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what a difference a decade makes
by michelle von euw

A lot can change in a decade.

As this one draws to a close, it's impossible for me not to look back at the last ten years and consider where we were when we started this millennium mired in Y2K fears, terrified that computers wouldn't be able to handle the switch from our short-sighted two-digit shorthand and consider a world beyond the 19-something-somethings.

Two years later, we were dealing with a different type of fear, one that to most of us, felt much more real than the theoretical scare of the 2000s, inspired by the very real terror of a fall Tuesday in September.

But, this column isn't about how vastly our country, our world changed once we entered this new millennium. I don't have time for the type of research that column would entail. No, my focus today is on how much my world has changed since December 1999.

I did a quick inventory of everything I've owned ten years ago that is still in my possession, and -- excluding books, CDs, and Tupperware -- I've come up with two dressers, two small bookshelves, a George Washington University chair, and a small number of gnarly tee-shirts. This task was relatively easy to accomplish, as I just moved from an apartment I'd lived in for four and a half years to a two-story townhouse, and have been forced to come face-to-face with a lot of the belongings I'd forgotten ever owning.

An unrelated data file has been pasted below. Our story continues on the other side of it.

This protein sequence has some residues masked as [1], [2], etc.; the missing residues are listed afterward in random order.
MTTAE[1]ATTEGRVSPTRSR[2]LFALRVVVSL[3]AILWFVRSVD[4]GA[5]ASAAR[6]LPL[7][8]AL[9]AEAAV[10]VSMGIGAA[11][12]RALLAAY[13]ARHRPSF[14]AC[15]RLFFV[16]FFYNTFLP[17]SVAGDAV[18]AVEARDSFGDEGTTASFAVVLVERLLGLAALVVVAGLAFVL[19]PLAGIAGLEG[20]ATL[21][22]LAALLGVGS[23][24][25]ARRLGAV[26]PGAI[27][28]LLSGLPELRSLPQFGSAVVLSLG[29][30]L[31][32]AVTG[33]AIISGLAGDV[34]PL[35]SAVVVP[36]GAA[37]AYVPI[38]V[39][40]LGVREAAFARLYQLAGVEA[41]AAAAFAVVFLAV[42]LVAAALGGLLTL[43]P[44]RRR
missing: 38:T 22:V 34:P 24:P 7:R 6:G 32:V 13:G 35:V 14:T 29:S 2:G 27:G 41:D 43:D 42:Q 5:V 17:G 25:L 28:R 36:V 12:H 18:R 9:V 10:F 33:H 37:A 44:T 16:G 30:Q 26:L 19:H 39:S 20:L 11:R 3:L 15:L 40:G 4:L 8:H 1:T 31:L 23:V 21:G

Sometimes this was a pleasant surprise: my grandmothers cordial glasses, for instance, were in residence on the top shelf of my bedroom closet since my prior move, for no reason at all. Other times, not so much if I hadn't moved, that above inventory would have included a bottle of perfume I haven't used since college. Despite the fact that I'd long outgrown the scent, the frugalista in me couldn't bear to trash a nearly full bottle of anything. I finally realized that I'd moved this particular bottle of perfume no fewer than seven times.

It thankfully did not make move number eight.

But plenty of other stuff did. Our most recent move happened rather quickly -- three weeks from conception to six hours of movers dropping our pasta bowls and lugging some 80 odd boxes a mere mile across town -- and for most of our stuff, we found it easier to pack than pitch. The fast turnaround for the move, which was primarily coordinated by my husband, unlike all our prior moves, meant that we missed out on the fabulous opportunity that moving usually provides: to get ride of the type of stuff you no longer need, no longer use, or just no longer like.

Somehow, in the last decade, we became the kind of people who own 64 pint glasses, 36 white wine glasses, 28 red wine glasses, not to mention countless numbers of champagne flutes, martini and margarita glasses, and even a handful of brandy snifters.

And none of those above numbers include our formal crystal.

We could easily open our own catering company on the glassware we've accumulated. And that's not even accounting for the countless trays, dishes, bowls, vases, and other very breakable products that mostly fall under the category of "wedding gifts."